Patent application title: Location Based Determination of Payroll Tax Withholding
Tom Reahard (Scottdale, AZ, US)
William Long (Phoenix, AZ, US)
Martin Sladok (Scottsdale, AZ, US)
Teknon Corporation DBA Symmetry Software, Inc.
IPC8 Class: AG06Q4000FI
Class name: Automated electrical financial or business practice or management arrangement accounting tax preparation or submission
Publication date: 2013-11-28
Patent application number: 20130317957
Determining a payroll tax withholding can comprise receiving, at a tax
calculation system, a residential address and an employment address of an
employee, determining latitude and longitude coordinates of the
residential and employment addresses, retrieving a plurality of
residential geocodes associated with the latitude and longitude
coordinates of the residential address, wherein the plurality of
residential geocodes include tax boundaries in which the location of the
residential address resides, retrieving a plurality of employment
geocodes associated with the latitude and longitude coordinates of the
employment address, wherein the plurality of employment geocodes include
tax boundaries in which the location of the employment address resides,
and retrieving applicable tax rates corresponding to the plurality of
residential geocodes and the plurality of employment geocodes from a tax
rate database. The applicable tax rates include at least one of include
state, county, city, school district, and municipal tax codes.
1. A method for determining a payroll tax withholding, the method
comprising: receiving, by a tax calculation system, a residential address
and an employment address of an employee; parsing, by the tax calculation
system, the residential address and the employment address of the
employee; determining, by the tax calculation system, latitude and
longitude coordinates of the residential address and latitude and
longitude coordinates of the employment address; retrieving, by the tax
calculation system, a plurality of residential geocodes associated with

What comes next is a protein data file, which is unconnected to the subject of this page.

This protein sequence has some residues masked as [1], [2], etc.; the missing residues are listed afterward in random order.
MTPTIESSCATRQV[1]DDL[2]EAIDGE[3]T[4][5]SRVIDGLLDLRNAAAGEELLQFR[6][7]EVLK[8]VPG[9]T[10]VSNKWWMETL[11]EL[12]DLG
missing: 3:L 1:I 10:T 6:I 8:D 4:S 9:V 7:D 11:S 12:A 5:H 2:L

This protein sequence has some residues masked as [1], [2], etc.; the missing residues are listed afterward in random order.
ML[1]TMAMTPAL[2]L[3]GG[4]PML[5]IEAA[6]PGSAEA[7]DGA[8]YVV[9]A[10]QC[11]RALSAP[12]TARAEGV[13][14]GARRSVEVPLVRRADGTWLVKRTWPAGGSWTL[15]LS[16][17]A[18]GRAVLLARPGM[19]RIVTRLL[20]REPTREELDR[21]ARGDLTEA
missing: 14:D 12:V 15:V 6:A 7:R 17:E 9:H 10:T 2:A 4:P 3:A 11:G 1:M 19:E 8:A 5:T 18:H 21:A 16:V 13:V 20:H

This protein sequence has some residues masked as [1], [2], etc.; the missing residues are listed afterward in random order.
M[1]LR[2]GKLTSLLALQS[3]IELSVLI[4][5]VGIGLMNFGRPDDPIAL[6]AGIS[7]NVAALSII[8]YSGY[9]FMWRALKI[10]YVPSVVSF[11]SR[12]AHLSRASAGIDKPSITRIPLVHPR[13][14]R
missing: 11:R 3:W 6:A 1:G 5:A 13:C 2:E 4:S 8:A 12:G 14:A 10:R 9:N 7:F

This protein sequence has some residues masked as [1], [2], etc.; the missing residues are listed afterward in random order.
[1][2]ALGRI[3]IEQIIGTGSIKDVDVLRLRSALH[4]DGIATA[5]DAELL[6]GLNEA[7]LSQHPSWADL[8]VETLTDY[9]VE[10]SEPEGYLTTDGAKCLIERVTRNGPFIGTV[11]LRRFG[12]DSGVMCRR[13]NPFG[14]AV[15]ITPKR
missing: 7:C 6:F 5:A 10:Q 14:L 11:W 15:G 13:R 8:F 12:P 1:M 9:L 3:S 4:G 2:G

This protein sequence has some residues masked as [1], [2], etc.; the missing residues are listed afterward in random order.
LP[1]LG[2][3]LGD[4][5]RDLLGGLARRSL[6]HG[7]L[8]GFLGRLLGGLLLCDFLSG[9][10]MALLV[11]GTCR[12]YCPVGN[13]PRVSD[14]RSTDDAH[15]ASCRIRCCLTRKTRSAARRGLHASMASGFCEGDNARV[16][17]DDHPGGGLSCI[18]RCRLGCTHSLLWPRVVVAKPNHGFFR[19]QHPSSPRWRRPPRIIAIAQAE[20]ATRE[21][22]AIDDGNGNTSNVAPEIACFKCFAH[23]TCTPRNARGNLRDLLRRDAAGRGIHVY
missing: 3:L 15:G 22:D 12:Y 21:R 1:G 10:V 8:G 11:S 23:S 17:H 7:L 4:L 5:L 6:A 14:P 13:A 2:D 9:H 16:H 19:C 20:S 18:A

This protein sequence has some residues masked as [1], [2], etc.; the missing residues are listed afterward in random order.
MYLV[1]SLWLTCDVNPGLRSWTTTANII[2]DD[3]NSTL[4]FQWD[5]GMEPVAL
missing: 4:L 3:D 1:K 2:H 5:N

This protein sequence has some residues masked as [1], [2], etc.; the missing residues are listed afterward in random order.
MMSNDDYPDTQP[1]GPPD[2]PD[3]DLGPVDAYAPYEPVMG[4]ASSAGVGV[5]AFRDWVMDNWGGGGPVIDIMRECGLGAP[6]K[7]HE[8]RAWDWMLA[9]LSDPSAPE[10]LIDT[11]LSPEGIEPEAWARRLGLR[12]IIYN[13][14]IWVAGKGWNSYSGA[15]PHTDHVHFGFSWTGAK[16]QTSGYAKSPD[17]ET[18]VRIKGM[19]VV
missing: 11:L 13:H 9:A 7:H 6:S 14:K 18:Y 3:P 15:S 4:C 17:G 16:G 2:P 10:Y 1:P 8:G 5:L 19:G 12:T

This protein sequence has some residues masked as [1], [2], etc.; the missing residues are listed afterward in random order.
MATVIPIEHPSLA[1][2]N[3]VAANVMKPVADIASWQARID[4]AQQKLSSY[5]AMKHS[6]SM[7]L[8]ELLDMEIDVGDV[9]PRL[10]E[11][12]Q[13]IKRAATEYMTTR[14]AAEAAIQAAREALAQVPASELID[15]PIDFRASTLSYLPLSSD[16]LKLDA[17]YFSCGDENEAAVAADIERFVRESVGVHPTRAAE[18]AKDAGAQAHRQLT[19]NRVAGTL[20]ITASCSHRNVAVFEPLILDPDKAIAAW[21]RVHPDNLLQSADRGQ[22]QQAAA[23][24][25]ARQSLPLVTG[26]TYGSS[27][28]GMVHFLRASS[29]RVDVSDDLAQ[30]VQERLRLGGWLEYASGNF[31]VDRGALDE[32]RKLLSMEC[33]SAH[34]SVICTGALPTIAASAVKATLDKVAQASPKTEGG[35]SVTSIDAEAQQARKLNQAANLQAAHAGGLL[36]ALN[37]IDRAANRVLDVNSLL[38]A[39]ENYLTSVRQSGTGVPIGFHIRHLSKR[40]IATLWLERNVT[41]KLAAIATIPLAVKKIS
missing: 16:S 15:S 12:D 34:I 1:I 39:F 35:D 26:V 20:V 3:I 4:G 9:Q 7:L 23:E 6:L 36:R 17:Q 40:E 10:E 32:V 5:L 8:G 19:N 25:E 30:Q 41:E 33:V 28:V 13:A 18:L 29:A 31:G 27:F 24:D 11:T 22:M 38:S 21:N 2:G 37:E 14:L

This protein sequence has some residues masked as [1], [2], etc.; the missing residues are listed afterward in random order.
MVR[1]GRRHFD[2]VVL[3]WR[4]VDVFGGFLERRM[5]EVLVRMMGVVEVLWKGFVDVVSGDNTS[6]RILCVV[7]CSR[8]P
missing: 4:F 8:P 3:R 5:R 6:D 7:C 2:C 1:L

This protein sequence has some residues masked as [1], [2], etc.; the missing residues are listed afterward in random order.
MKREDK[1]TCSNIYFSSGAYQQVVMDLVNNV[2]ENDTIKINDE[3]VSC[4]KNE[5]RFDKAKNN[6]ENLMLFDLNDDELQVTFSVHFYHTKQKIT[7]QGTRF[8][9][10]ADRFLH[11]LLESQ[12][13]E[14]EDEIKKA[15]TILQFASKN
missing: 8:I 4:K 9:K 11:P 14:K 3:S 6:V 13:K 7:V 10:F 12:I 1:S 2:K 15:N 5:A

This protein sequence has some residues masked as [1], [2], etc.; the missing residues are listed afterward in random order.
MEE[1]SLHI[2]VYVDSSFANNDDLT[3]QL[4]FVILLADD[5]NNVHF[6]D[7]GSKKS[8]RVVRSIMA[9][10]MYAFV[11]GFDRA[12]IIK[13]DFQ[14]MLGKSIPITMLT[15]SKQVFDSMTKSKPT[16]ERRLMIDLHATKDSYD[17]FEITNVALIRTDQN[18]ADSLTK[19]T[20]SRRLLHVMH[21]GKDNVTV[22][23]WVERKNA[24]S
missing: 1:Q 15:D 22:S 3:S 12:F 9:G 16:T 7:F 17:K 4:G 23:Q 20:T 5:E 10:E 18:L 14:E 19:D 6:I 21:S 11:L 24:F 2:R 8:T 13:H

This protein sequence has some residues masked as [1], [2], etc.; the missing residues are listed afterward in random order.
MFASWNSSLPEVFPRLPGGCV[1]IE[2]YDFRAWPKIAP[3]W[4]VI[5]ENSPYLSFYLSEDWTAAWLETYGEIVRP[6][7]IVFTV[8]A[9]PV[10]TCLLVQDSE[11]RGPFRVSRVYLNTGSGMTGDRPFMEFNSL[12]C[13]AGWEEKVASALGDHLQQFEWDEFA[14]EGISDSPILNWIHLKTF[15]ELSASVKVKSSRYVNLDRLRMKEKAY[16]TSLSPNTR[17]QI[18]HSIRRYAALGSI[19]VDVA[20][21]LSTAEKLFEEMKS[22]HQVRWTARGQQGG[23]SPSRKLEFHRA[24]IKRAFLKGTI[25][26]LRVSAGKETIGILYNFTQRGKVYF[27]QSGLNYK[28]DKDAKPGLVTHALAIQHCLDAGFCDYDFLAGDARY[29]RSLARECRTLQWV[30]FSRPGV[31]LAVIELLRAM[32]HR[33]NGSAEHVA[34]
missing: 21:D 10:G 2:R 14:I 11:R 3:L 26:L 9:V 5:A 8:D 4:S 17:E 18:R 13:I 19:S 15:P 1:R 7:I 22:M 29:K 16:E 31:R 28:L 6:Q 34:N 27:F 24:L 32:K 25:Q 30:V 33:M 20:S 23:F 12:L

the latitude and longitude coordinates of the residential address,
wherein the plurality of residential geocodes include tax boundaries in
which the location of the residential address resides; retrieving, by the
tax calculation system, a plurality of employment geocodes associated
with the latitude and longitude coordinates of the employment address,
wherein the plurality of employment geocodes include tax boundaries in
which the location of the employment address resides; and retrieving, by
the tax calculation system, applicable tax rates corresponding to the
plurality of residential geocodes and the plurality of employment
geocodes from a tax rate database.
2. The method of claim 1, wherein the applicable tax rates include at least one of state, county, city, school district, and municipal tax codes.
3. The method of claim 1, further comprising receiving, by the tax calculation system, employee information, wherein the employee information includes at least one of gross pay, pay frequency, filing status, state of residence, and calculation date.
4. The method of claim 3, further comprising requesting, by the tax calculation system, additional information related to the state of residence for calculating the payroll tax withholding.
5. The method of claim 3, further comprising calculating, by the tax calculation system, the payroll tax withholding for the employee based on the residential address, the employment address, and the applicable tax rates.
6. The method of claim 1, wherein the tax calculation system is an internet-based, online-accessible system.
7. The method of claim 1, wherein the residential address of the employee is received from a remote computer terminal.
8. The method of claim 7, further comprising transmitting a final net pay and withholding tax value to the remote computer terminal for displaying to a user.
9. The method of claim 1, wherein the determining the latitude and longitude coordinates of the residential address comprises receiving the latitude and longitude coordinates of the residential address from an electronic device with a global positioning system.
10. The method of claim 1, wherein the determining the latitude and longitude coordinates of the residential address comprises transmitting the residential address to a third party system, and receiving the latitude and longitude coordinates of the residential address from the third party system.
11. The method of claim 1, wherein the plurality of residential geocodes are Geographic Names Information System (GNIS) codes, and wherein the plurality of employment geocodes are GNIS codes.
12. The method of claim 1, wherein the plurality of residential geocodes and the plurality of employment geocodes are both retrieved from a Shapefile database.
13. The method of claim 1, further comprising determining by the tax calculation system, whether reciprocity exists between tax entities associated with the employment address and the residential address of the employee.